|Simply setting up clinics to treat Haitians with cholera is not doing enough to tackle the cholera epidemic [Reuters]
Ban Ki-moon, the UN secretary-general, has announced the creation of an independent panel to investigate Haiti's cholera epidemic, which some Haitians have blamed on UN peacekeepers from Nepal.
More than 2,000 people have been killed since the outbreak began in October, while 91,000 others have needed treatment for the disease.
"There remain fair questions and legitimate concerns that demand the best answer that science can provide," Ban said.
He told reporters that, after consulting Margaret Chan, the World Health Organisation (WHO) chief, he was setting up an international panel that "will be completely independent and have full access to all UN premises and personnel".
Rumours that a camp used by the Nepalese peacekeepers was the source of the outbreak have prompted large protests by Haitians. Last month, protesters stoned a UN patrol and shouted slogans against the UN mission.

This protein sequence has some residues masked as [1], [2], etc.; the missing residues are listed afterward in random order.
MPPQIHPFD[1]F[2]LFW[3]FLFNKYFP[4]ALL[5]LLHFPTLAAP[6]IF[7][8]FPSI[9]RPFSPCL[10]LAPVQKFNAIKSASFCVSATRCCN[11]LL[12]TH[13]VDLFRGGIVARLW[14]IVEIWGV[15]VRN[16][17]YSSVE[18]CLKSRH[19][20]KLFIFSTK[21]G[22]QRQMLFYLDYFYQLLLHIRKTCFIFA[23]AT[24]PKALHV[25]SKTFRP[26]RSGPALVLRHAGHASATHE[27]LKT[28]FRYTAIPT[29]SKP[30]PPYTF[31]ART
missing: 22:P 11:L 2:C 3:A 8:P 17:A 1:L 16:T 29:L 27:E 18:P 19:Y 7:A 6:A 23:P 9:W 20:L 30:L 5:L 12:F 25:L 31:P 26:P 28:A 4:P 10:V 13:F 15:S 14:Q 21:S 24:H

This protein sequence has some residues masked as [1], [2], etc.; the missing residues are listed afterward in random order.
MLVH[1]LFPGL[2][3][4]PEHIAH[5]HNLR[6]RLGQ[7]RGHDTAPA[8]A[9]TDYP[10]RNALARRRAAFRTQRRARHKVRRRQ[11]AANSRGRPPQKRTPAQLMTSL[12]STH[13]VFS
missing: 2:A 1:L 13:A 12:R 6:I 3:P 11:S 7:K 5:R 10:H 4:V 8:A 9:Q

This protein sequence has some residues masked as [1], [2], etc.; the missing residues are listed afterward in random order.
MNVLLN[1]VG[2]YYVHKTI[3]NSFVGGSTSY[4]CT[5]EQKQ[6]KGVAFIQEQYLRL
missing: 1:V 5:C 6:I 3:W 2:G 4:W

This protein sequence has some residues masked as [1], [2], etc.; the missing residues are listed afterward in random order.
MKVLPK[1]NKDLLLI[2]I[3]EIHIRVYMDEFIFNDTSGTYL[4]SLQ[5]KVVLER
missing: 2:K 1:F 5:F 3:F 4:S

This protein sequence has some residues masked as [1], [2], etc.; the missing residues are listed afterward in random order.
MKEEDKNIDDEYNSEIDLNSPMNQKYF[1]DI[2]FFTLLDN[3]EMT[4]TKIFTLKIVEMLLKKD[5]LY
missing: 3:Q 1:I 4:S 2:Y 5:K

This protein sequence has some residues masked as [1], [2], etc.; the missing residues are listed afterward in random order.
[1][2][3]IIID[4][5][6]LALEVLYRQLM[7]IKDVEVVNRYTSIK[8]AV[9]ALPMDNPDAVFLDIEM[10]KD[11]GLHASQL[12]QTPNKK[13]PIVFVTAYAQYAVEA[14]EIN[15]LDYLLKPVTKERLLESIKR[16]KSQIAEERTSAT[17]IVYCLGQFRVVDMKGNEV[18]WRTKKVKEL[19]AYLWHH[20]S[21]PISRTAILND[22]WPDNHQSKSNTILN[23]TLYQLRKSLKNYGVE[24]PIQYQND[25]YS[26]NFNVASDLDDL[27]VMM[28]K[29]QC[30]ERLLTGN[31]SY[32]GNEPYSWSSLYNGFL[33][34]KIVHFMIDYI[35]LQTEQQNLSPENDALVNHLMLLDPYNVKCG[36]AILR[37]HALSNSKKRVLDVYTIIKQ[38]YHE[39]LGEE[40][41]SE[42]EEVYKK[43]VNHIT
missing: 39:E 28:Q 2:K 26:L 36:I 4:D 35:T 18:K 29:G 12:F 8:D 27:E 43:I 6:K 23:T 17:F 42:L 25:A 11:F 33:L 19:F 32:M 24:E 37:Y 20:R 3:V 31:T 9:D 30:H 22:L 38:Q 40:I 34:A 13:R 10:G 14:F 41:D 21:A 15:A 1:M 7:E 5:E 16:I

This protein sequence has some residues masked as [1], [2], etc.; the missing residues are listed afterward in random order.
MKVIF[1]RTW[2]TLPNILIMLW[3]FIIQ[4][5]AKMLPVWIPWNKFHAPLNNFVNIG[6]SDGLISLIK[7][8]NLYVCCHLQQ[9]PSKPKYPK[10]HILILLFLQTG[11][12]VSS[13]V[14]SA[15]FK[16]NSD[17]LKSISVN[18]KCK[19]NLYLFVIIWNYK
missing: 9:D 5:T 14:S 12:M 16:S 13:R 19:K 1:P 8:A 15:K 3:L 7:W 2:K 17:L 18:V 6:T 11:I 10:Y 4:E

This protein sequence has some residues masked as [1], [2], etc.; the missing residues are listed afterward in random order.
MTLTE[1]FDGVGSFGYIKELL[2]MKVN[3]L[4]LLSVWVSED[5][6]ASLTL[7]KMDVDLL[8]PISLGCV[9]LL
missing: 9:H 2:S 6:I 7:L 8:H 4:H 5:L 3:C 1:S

Last week, US researchers reported that the cholera strain came from South Asia and mostly closely resembled one circulating in Bangladesh.
But the United Nations has so far said there is no scientific evidence that the Nepalese battalion is responsible and all tests on its troops have proved negative.
Ban noted that there were several theories on the origins of the cholera outbreak in Haiti and that "not all reports have reached the same conclusion".
"The investigation will help satisfy the need to know for Haitians where this disease came from," Christian Lindmeier, spokesman for the WHO, said.
"But it will not help the response on the ground, which is what all our forces are focused on."
Lindmeier said he expected the WHO to be treating cholera in Haiti for up to 18 more months and estimated that there could be 650,000 cases by mid-2012.
Cholera is caused by a bacterium that thrives in water. It is spread when infected fecal matter gets into unchlorinated water, seafood such as shellfish, or other food.